Education is a strong determinant of an individual’s health and well-being across the life-span, this is associated with health literacy. However the patients’ experience in healthcare system is also relied on the healthcare service providers’ understanding to their patients.
Indigenous patients in Canada sometimes face more challenges due to cultural differences and many other factors.
Cassandra Harris is the communication coordinator at Southwest Ontario Aboriginal Health Access Centre (SOAHAC).
She said, “SOAHAC provides culturally safe, wholistic integrated health services for First Nations, Metis, Inuit people families and communities in southwest Ontario.”
“It was developed in response to very large health inequities and disparities and also to address alarming incidents of poor health in First Nations and high incidents of home violence and they are all results in different ways, from colonization, The Indian Act and the residential school system.”
She added that research shows there are a lot of barriers for Indigenous accessing health services in mainstream places such as emergency rooms.
“And part of that can be due to services provider bias and people are not understanding or knowing the history of colonization, not understanding the effects of inter-generational trauma and the impact on indigenous health that continues today.”
Is it possible to achieve the harmony between indigenous traditional health values and westernized healthcare model? She said that is exactly what SOHAC is working on.
“We use the western model and we blend that with Indigenous health practices and knowledge so that you get the best of both worlds, so we have doctors, we have health practitioners, we have social workers, they are all registered health providers and we also provide access to indigenous healers and elders from the communities that have that knowledge, have that wisdom and we blend that together.”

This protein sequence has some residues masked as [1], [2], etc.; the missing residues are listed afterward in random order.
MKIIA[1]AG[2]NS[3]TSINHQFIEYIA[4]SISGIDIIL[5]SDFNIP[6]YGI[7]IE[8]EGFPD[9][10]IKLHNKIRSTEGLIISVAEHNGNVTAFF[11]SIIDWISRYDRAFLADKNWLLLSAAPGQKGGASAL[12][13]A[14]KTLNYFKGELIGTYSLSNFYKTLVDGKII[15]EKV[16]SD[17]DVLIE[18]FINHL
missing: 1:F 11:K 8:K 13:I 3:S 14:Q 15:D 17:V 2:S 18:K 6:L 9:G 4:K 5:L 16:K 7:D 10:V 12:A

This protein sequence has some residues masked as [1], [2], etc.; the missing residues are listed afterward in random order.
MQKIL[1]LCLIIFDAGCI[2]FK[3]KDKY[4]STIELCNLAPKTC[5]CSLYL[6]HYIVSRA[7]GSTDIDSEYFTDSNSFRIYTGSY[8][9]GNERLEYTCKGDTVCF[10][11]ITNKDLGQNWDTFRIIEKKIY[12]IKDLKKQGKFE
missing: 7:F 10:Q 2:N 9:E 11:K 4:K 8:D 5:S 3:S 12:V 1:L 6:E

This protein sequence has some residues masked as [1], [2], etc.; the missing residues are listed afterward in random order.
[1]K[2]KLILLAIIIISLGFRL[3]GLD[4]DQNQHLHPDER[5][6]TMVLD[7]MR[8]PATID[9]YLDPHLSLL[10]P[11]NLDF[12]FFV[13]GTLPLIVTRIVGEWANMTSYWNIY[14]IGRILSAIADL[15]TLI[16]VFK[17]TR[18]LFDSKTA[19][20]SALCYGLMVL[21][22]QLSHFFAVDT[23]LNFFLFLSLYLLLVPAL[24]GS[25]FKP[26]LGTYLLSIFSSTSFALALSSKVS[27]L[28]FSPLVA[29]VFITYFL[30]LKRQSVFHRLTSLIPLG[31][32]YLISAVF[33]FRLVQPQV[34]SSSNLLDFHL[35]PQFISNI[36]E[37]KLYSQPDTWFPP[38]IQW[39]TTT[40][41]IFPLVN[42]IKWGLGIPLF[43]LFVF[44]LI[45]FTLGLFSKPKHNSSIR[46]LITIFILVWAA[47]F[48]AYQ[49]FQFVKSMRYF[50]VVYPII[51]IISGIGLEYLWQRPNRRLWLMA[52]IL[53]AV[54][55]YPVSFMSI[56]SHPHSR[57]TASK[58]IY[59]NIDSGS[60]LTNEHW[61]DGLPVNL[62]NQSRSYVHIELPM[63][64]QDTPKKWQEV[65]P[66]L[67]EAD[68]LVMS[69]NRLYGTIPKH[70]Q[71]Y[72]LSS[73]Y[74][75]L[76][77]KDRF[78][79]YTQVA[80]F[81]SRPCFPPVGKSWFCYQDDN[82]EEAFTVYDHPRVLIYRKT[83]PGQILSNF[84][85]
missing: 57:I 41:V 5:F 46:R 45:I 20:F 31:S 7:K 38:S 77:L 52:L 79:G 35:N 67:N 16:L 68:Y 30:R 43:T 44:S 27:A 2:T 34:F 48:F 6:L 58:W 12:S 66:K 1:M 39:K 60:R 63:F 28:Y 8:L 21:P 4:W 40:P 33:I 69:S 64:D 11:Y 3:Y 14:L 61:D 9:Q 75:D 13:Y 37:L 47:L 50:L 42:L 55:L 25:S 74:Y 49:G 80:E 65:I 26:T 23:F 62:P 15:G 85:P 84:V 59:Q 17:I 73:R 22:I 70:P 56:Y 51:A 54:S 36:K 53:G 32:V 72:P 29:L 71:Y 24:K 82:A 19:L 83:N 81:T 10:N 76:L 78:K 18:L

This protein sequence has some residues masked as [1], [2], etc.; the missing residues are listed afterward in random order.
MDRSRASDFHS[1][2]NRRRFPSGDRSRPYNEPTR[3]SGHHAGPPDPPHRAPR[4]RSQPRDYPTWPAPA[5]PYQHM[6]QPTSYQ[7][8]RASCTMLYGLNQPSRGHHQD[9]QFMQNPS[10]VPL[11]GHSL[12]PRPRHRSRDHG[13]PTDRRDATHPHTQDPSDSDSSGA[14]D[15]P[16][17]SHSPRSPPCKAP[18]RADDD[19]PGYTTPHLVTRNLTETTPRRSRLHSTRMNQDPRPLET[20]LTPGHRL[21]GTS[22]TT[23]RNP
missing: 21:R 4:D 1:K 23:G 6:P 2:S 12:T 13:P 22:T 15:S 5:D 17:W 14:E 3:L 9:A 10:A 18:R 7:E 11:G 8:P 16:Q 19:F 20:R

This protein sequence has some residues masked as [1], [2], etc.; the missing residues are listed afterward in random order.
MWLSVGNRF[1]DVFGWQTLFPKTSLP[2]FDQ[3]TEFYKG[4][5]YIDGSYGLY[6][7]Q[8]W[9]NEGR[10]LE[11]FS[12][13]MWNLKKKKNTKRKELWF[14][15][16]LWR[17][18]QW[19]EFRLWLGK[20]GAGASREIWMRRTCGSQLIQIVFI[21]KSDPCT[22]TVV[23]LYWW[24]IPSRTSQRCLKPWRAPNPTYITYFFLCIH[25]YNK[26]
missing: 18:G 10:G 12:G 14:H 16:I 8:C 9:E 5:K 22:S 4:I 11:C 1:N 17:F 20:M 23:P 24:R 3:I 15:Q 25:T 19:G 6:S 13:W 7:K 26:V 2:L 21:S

Adrean Angles is the Indigenous Liaison for Schulich School of Medicine and Dentistry at Western University, he was born and raised in London, and is First Nations from Oneida nation of the Thames and Chippewa of the Thames.
He said, “During my studies and years of research, I have been noticing what is happening around me through all the literature I have been reading, I have been noticing the health disparities that are reflected on my experiences, the people I see in my family and in my community.”
Angles agreed that it is possible to achieve the harmony between Indigenous health values and westernized healthcare. He said, “It all comes down to understanding and knowledge from the health providers, so if the provider can understand the population they are working with and understand what they are dealing with…and understand what their healthcare needs are and their ways of viewing the world through a healthcare lens.”
“We are on this healthcare model where you see your patient for 5 minutes and try to get that person out of the door as quickly as possible so you can get on to the next patient. When you meet with an Indigenous patient, it is better to build that relationship first, whether it takes you an hour with that patient to understand their true healthcare needs. They are not going to open up to you in 5 minutes and tell everything you need to understand that individual.”